What would Sir Robert Menzies have made of attempts to conscript his name to the cause of redefining marriage in law?
Was he a conservative or a so-called progressive on social issues?
Would he have simply gone with the times?
It is difficult to know for sure.
But what is known about Australia’s longest serving Prime Minister is that he was one who could see threats over the horizon and was not afraid to issue long-range warnings – even on social policy.
No sooner had World War II ended; Menzies was focussed on the Communist menace, which was trying to topple South East Asian nations like dominos.
And surprisingly it is in this context that we gain some insight into his views on marriage and family.
The Liberal Party’s think tank, the Menzies Research Centre, has just released a fascinating new book entitled Menzies: The Forgotten Speeches.
Editor David Furse-Roberts scoured print and sound archives to compile this fascinating volume of lost missives from the great man.
In his 1946 radio broadcast, Communism and Christianity, Menzies chides those in the church who had been “wooed and won” by “revolutionary communism in Australia”.
“It seems as clear as crystal to me that between Christianity and communism there is a great gulf. Indeed, the two conceptions of man and of life are as far apart as the Poles.”
Ever the student of ideas, Menzies went on to quote directly from Marx and Engels’ Communist Manifesto.
“If you secure a copy of the Communist Manifesto and look at chapter two you will see how it embraces the abolition of the family; the abolition of what is called bourgeois marriage; the abolition of country and nationality.”
The last phrase is probably more a commentary on what Menzies would have thought of Brexit.
The former phrases show a concern about the radical social policy espoused by communism.
Menzies went on to say that communism “can have nothing but hostility towards religion and in particular the Christian faith.”
The communists never did succeed in abolishing the family or “bourgeois marriage” – humans are too attached to it as a basic building block of society.
But contemporary Marxism has done its best to continually undermine the idea of marriage and certainly the idea that a married woman and man with children is a model of family that should be incentivised in public policy.
Come the 1970s, the legitimate need for women to get out of abusive marriages was conflated with a need to have “no fault” divorce, a decisive redefining of marriage.
Divorces rates then soared to almost 50 per cent before dropping a little in recent years.
Those opting to cohabitate to avoid the constraints of bourgeoisie marriage found that this didn’t ease the pain of relationship breakdown with cohabitating couples having a break-up rate four times that of married couples.
All of this hurt children and caused myriad social problems.
Like those who once promoted “no fault” divorce, today’s activists advocating a further redefinition of marriage to abolish the gender diversity requirement claim there are no consequences.
But this is not the lived experience both here and overseas.
Arguably the most prominent leader of Australia’s same-sex marriage movement is the Tasmanian gay rights activist Rodney Croome.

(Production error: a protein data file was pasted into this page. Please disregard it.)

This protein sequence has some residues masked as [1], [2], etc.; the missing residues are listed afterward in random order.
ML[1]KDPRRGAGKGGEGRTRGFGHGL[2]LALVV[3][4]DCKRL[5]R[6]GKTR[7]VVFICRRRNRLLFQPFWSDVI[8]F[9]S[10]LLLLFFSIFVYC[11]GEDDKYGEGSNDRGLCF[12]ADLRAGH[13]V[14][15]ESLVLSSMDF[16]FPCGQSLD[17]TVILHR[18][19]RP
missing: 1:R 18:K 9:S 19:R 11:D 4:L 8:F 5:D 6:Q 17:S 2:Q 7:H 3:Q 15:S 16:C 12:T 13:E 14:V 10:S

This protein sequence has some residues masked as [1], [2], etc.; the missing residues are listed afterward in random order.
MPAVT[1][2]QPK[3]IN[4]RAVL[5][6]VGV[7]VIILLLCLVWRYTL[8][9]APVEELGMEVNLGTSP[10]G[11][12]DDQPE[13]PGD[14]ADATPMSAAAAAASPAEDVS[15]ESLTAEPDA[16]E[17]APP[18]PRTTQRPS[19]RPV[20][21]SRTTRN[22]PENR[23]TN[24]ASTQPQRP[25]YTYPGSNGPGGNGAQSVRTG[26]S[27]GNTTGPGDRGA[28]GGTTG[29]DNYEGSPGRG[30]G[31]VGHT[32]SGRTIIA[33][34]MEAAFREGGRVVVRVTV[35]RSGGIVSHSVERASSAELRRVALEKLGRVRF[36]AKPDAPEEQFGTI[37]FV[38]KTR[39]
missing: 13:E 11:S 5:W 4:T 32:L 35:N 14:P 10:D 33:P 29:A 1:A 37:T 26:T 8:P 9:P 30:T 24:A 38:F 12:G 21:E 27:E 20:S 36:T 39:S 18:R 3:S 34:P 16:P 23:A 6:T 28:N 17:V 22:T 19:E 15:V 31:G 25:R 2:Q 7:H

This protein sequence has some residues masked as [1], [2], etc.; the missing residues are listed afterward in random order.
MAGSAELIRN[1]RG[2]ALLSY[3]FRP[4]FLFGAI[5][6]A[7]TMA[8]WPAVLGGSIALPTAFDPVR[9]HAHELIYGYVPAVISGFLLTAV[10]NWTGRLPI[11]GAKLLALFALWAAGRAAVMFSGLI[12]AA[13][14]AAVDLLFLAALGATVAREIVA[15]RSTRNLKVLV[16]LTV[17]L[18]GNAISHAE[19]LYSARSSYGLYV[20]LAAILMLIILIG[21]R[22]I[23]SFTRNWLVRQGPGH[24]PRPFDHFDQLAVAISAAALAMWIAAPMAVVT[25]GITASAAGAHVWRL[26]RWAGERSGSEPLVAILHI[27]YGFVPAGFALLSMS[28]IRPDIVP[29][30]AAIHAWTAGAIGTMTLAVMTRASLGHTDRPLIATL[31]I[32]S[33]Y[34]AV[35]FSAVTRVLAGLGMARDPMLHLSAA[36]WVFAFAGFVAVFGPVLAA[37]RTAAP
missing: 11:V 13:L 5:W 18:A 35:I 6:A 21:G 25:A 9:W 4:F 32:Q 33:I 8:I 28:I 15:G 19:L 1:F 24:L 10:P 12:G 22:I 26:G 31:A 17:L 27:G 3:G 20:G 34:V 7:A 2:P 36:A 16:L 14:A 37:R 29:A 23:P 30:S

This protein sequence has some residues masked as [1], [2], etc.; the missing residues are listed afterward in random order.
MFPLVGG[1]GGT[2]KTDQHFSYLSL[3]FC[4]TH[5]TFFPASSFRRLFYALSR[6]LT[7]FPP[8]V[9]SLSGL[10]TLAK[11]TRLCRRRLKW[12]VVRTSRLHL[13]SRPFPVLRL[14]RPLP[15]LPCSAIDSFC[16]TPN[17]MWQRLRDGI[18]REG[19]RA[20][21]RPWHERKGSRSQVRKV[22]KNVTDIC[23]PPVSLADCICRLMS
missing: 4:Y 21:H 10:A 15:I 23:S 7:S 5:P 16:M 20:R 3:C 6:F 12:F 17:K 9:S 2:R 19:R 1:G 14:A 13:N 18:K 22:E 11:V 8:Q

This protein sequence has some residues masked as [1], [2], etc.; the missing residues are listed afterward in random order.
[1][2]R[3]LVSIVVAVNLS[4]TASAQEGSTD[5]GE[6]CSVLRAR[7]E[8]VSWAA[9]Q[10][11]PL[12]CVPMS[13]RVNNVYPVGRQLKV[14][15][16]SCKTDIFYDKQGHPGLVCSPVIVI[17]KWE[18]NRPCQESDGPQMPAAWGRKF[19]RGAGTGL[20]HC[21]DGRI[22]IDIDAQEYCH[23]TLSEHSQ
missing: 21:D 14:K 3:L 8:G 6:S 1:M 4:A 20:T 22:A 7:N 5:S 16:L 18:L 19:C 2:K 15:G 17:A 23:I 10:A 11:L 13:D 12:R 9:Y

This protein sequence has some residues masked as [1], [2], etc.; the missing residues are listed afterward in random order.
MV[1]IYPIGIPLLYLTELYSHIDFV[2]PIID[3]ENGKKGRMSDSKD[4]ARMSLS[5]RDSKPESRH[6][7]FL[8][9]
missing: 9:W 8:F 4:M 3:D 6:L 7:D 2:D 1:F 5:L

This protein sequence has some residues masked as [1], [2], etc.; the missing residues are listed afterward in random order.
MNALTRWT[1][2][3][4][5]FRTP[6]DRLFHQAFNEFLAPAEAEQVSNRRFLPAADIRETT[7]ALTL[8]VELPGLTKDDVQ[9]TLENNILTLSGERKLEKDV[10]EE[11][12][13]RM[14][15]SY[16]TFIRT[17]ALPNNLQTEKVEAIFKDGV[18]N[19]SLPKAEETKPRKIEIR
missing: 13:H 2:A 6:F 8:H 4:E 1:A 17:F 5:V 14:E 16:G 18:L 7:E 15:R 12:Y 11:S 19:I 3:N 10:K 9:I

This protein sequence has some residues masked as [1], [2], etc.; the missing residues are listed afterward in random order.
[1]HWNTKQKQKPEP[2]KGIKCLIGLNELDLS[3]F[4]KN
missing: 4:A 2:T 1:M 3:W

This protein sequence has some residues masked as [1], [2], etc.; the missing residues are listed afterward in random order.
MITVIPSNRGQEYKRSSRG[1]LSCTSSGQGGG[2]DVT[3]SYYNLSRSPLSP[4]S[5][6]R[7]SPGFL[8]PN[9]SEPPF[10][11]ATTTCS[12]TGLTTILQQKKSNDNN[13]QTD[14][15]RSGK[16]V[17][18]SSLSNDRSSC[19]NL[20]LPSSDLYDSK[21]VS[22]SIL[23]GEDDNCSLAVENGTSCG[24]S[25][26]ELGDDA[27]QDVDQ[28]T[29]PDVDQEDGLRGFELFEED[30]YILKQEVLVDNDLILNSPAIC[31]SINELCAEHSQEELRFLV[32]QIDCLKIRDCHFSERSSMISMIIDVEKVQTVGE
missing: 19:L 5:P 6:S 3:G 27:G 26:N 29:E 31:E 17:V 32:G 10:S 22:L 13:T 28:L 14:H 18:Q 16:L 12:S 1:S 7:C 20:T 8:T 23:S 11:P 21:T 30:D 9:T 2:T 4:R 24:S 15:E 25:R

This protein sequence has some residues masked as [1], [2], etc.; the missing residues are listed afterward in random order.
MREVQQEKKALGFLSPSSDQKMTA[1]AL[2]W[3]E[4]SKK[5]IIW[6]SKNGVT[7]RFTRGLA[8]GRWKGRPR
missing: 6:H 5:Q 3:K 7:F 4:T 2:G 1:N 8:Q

Croome encouraged Tasmanians to refer Hobart Archbishop Julian Porteous to the state’s Anti-Discrimination Commission for seeking to teach his flock the church’s definition of marriage in a pastoral letter.
All this before any change to the marriage law.
He also told a recent Senate inquiry that allowing providers of marriage-related services freedom of conscience would be enabling prejudice.
This is a political agenda that is hostile to Christianity and is not compatible with basic freedoms fair-minded Australians have taken for granted.
Last month the Swedish Prime Minister, Stefan Lofvec, where same-sex marriage was legalised around nine years ago, said church ministers who did not wish to solemnise same-sex marriage should “find another job”.
Anyone who thinks protections for religious freedom will last is kidding themselves.
But the pressure for change does not end with legalising same-sex marriage.
Two weeks ago, the UK’s minister for equality, Justine Greening, announced that men wishing to identify as women could do so, with or without surgery, and vice-versa.
No thought has been given to what this means for women sharing intimate spaces like public toilets and showers with “women” who have penises.
In making the announcement, Greening said this was the next great “step forward” after achieving same-sex marriage in 2013.
Anyone who thinks granting the LGBTI political movement its wish for “marriage equality” is where all this ends is kidding themselves.
The so-called “Safe Schools” gender fluid teaching which has been pushed back in Queensland, New South Wales and Tasmania will roar back into contention if same-sex marriage is legalised.
Its founder, the self-declared Marxist Roz Ward, said the program was not about anti-bullying but about deconstructing heteronormativity.
In 1946, Menzies was a man ahead of his time. I suspect he would be shaking his head at the latest attacks by the Left on Christianity, marriage and family.
He would be chiding members of the party he founded who had been “wooed and won” by such radical ideas.
Lyle Shelton, Managing Director of the Australian Christian Lobby
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